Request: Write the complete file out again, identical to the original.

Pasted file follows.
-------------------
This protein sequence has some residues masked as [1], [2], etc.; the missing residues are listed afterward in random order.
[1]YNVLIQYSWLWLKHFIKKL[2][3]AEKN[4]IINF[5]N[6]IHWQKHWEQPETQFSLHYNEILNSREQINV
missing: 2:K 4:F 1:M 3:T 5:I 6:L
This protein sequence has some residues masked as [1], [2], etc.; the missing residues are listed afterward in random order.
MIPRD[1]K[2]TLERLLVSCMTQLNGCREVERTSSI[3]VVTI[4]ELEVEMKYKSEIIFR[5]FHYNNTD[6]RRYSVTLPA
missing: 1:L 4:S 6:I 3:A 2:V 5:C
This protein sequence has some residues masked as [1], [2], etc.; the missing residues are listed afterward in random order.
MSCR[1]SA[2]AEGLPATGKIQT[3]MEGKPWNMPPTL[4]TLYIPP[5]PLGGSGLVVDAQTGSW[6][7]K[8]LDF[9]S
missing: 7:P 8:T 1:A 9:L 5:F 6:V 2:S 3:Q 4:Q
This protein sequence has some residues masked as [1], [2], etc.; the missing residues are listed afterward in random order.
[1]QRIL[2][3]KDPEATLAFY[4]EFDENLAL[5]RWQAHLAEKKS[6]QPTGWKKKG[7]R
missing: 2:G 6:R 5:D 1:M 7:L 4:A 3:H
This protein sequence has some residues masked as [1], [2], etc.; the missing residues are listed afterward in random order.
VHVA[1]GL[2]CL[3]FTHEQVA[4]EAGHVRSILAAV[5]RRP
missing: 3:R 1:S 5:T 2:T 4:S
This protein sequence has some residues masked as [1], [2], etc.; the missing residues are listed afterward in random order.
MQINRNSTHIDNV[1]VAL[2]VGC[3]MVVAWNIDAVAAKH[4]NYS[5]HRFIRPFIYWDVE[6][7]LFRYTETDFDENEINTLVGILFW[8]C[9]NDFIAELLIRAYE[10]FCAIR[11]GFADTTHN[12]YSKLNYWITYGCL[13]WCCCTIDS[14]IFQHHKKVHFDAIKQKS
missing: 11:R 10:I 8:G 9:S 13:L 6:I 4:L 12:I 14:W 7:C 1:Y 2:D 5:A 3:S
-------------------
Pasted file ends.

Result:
This protein sequence has some residues masked as [1], [2], etc.; the missing residues are listed afterward in random order.
[1]YNVLIQYSWLWLKHFIKKL[2][3]AEKN[4]IINF[5]N[6]IHWQKHWEQPETQFSLHYNEILNSREQINV
missing: 2:K 4:F 1:M 3:T 5:I 6:L
This protein sequence has some residues masked as [1], [2], etc.; the missing residues are listed afterward in random order.
MIPRD[1]K[2]TLERLLVSCMTQLNGCREVERTSSI[3]VVTI[4]ELEVEMKYKSEIIFR[5]FHYNNTD[6]RRYSVTLPA
missing: 1:L 4:S 6:I 3:A 2:V 5:C
This protein sequence has some residues masked as [1], [2], etc.; the missing residues are listed afterward in random order.
MSCR[1]SA[2]AEGLPATGKIQT[3]MEGKPWNMPPTL[4]TLYIPP[5]PLGGSGLVVDAQTGSW[6][7]K[8]LDF[9]S
missing: 7:P 8:T 1:A 9:L 5:F 6:V 2:S 3:Q 4:Q
This protein sequence has some residues masked as [1], [2], etc.; the missing residues are listed afterward in random order.
[1]QRIL[2][3]KDPEATLAFY[4]EFDENLAL[5]RWQAHLAEKKS[6]QPTGWKKKG[7]R
missing: 2:G 6:R 5:D 1:M 7:L 4:A 3:H
This protein sequence has some residues masked as [1], [2], etc.; the missing residues are listed afterward in random order.
VHVA[1]GL[2]CL[3]FTHEQVA[4]EAGHVRSILAAV[5]RRP
missing: 3:R 1:S 5:T 2:T 4:S
This protein sequence has some residues masked as [1], [2], etc.; the missing residues are listed afterward in random order.
MQINRNSTHIDNV[1]VAL[2]VGC[3]MVVAWNIDAVAAKH[4]NYS[5]HRFIRPFIYWDVE[6][7]LFRYTETDFDENEINTLVGILFW[8]C[9]NDFIAELLIRAYE[10]FCAIR[11]GFADTTHN[12]YSKLNYWITYGCL[13]WCCCTIDS[14]IFQHHKKVHFDAIKQKS
missing: 11:R 10:I 8:G 9:S 13:L 6:I 4:L 12:I 14:W 7:C 1:Y 2:D 5:A 3:S